Glynn Davis is one of the UK’s most knowledgeable and experienced retail journalists, founder of Retail Insider, and Ecommerce Age’s monthly columnist.
Tinned fish is not something I ever thought I’d be buying on a subscription basis but my love of tuna, mackerel and sardines packaged in beautifully designed tins got me hooked on the idea by independent suppliers The Tinned Fish Market.
It’s such a joy receiving these tasty goods on a regular basis with the element of surprise over what’s inside that month’s tins. I’m clearly not alone in my enthusiasm as it has been mirrored by many other people, which has driven the value of the subscription market up by 22% over the past year to £395 million. This is on the back of a 25% rise in the number of households signed up to such services who now spend an average of £620 annually on subscriptions compared with £552 the previous year, according to Barclaycard Payments.
It is no wonder that the subscription model has been embraced by the retail sector – with adoption by myriad newcomers entering the industry and also by established operators who’ve added such a proposition to their existing operations. Of those already in the market, a hefty 83% have added an average of three new subscription products or services since the start of this year alone.
There is no doubt that Covid-19 lit the touch-paper under the model and as many as 71% of retailers who provide subscriptions claim it saved their businesses during the lockdown. This seems to have resulted in a giddy feeling that the good times will continue to roll on because retailers in the market are predicting a further 30% growth this year. Such is the enthusiasm that 36% of retailers who haven’t yet provided such services plan to launch a range of subscription products in time for Christmas.
Despite my love of tinned fish on subscription this gung-ho positivity seems to smell a tad fishy to me. I can’t help think we might have reached peak-subscription and that there will be a rationalisation of people’s subscription portfolios. This would also make it difficult for the newcomers into the market to gain the necessary traction.
At the heart of my suspicions is the fact it is notoriously difficult, and very expensive, to acquire subscribers. In fact, there is only one thing that is harder than attracting them and that is retaining them. Handling churn in the customer base is the biggest challenge for providers of subscription services.
Proof of this difficulty comes from Emarsys who found only a mere 2% of UK shoppers have kept their subscription services for more than a year. The average consumer cancels their subscriptions in less than half a year – 5.3 months to be precise. As many as 38% of people admit this tardy level of commitment is down to a belief that the subscription was too expensive but most worrying is the finding that 18% of consumers stopped when the free trial period ended and that this was the reason they were attracted to it in the first place.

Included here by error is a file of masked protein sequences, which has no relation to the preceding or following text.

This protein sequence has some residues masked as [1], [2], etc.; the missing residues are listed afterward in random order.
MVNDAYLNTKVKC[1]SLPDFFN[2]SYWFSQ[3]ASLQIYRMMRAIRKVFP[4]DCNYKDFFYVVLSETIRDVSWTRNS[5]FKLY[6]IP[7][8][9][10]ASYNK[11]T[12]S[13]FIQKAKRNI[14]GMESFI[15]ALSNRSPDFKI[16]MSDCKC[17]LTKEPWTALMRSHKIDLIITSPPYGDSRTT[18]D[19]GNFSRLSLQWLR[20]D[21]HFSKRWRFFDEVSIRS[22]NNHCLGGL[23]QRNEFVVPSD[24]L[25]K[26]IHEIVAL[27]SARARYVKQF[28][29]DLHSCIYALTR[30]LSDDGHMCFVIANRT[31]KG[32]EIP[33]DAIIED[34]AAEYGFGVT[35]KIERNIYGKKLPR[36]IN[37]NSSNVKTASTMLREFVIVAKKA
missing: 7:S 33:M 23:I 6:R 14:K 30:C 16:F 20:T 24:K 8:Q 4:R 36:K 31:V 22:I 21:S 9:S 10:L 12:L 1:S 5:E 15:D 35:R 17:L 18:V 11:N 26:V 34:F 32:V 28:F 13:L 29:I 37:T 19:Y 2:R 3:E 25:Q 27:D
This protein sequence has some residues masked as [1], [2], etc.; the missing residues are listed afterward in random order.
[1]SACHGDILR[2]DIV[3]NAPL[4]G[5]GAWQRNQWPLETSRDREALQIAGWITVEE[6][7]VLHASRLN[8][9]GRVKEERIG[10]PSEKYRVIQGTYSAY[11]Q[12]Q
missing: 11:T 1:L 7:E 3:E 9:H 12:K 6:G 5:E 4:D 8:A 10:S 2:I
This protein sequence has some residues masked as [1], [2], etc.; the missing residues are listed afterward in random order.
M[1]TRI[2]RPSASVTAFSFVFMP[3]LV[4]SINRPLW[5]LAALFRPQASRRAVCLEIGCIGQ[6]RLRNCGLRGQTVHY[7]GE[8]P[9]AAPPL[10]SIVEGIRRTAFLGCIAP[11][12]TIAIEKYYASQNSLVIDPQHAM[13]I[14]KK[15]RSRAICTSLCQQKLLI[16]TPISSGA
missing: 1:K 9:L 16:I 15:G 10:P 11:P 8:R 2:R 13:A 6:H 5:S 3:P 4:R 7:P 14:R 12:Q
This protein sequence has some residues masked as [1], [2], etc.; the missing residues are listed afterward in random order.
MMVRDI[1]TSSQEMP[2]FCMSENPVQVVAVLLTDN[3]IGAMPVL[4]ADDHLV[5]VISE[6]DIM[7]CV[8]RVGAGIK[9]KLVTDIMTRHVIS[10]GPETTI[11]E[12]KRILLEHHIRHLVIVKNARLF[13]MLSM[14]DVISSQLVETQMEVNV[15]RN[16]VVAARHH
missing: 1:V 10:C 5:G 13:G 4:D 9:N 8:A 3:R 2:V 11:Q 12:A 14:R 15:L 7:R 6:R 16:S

It is for these reasons that the more established subscription providers have all looked to expand their operations beyond being wholly reliant on the vagaries of the subs model. Graze set the ball rolling early on with its move to sell its range of snacks individually in retail outlets including the major supermarkets.
Leading meal kit company HelloFresh recently revealed it is to set up HelloFresh Market in the US through which it will sell a range of ingredients that customers can add to their deliveries of boxes. It currently has a tiny 25-product add-on range that delivers 2% of revenues but when this is expanded the belief is that it could account for 15-20% of total company sales.
The beauty box subscriptions like Birchbox have also recognised the limitations of the subscription-only model and their boxes of small size tester products have been increasingly used as a driver for the purchase of full-size products that are stocked on their websites.
This will no doubt be the reason why established online beauty retailer Feelunique has just launched its own Beauty Box scheme. The box arguably needs to do little more than achieve break-even because all the profitability comes from the sale of the full-size products that it helps to promote.
The subscriptions market had been gradually maturing pre-Covid-19 but was given a turbo-charged boost during the pandemic. I would expect an unwinding of some of the current exuberance and for normal service to resume.